The Olympics are always inspiring. The event brings together the pinnacles of human physical perfection from across the world and showcases amazing acts that turn sweat into legend. Some things are new: golf returns as an Olympic event after a 112-year absence. But some things are classic: the solidarity during the opening ceremony, the swell of national pride during medal ceremonies and the Breakfast of Champions.
Though the Olympic medal ceremony may be out of reach, it’s good to know that us mere mortals can eat the same cereal as Michael Phelps, but that doesn’t necessarily mean we should eat Wheaties before a 5K or a workout. You also don’t have the luxury of countless hours for practice and exercise, so optimizing workouts and nutrition can help you get faster results. Here are a few, easy-to-follow tips and timeline to help with fueling your body for exercise.
Pre-Work Out (1-3 Hours Before)
Maximize your energy by focusing on low glycemic carbs and protein, less on fats. Fats take a long time to digest, don’t provide the kind of energy you need for an optimal work out, and can make you feel sluggish.
Dietary needs change person-to-person depending on body weight, gender, intensity and length of exercise and goals, but in general your meal/snack have a low-glycemic carb to protein ratio of 3:1 or 4:1. Low glycemic carbs won’t spike your blood sugar and help power your work out. They include:
- Most fruits and vegetables
- Minimally processed grains
- Low-fat dairy foods
Protein doesn’t necessarily help power your work out, but does prime your muscles and helps with post-exercise recovery. Protein for your pre-work meal can come from any sources just as long as it’s not from fatty meats.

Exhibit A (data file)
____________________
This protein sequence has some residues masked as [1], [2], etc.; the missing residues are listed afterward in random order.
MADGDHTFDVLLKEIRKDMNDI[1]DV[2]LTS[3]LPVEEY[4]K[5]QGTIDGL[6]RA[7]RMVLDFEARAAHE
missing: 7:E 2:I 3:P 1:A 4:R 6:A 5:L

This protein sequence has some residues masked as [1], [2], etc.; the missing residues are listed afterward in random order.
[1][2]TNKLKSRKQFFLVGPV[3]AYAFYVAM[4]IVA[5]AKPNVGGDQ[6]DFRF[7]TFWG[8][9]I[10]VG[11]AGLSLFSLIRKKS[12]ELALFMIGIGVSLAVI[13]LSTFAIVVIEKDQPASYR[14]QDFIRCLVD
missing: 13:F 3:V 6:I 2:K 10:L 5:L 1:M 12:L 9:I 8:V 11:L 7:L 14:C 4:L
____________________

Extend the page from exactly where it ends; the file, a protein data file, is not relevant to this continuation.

Also, try to drink about 20 ounces of water two to three hours before your workout and 8 ounces right before your warm-up. Water can help you feel more full, especially if your pre-work out meal/snack is a smoothie.
Unless you’re exercising for more than an hour and a half at high intensity, you don’t need to keep loading calories. No need to slurp down a Gogurt while doing burpees. You should sip, not gulp, seven to ten ounces of water every 20 minutes you’re exercising. The average exercise session doesn’t require sports drinks to replace electrolytes and may just add unnecessary calories.
Post-Work Out (Immediately – 1 Hour After)
After your workout, your body will be low on carbohydrates and will need protein for recovery and repair. This is especially true if you skip your pre-work out snack or exercise in the mornings. Again, a good recovery meal/snack should have a carb to protein ratio of 3:1 or 4:1. Chocolate milk or a protein shake with a banana is one of the easiest, quickest ways to start repair and recovery. Liquid calories aren’t detected by the body the same way as solid foods are, so it’s best to go with whole foods. If you go with a smoothie or shake for your post-work-out meal/snack, make sure to get dietary fiber so you’ll feel more full. Finishing off your post-work-out with eight ounces of water to help hydrate.
These tips should help you make sure your body is fully fueled for your life. They may not get you to the Tokyo games in 2020, but they should help you reach your own personal gold medals in health and fitness.
For more information on how to prepare a healthy grocery list, download The Alaska Club’s FREE Healthy Grocery Checklist.
The Alaska Club is a proud sponsor of Olympian Sadie Bjornsen. The Alaska Club, supporting Alaskan’s Olympic dreams for 30 years!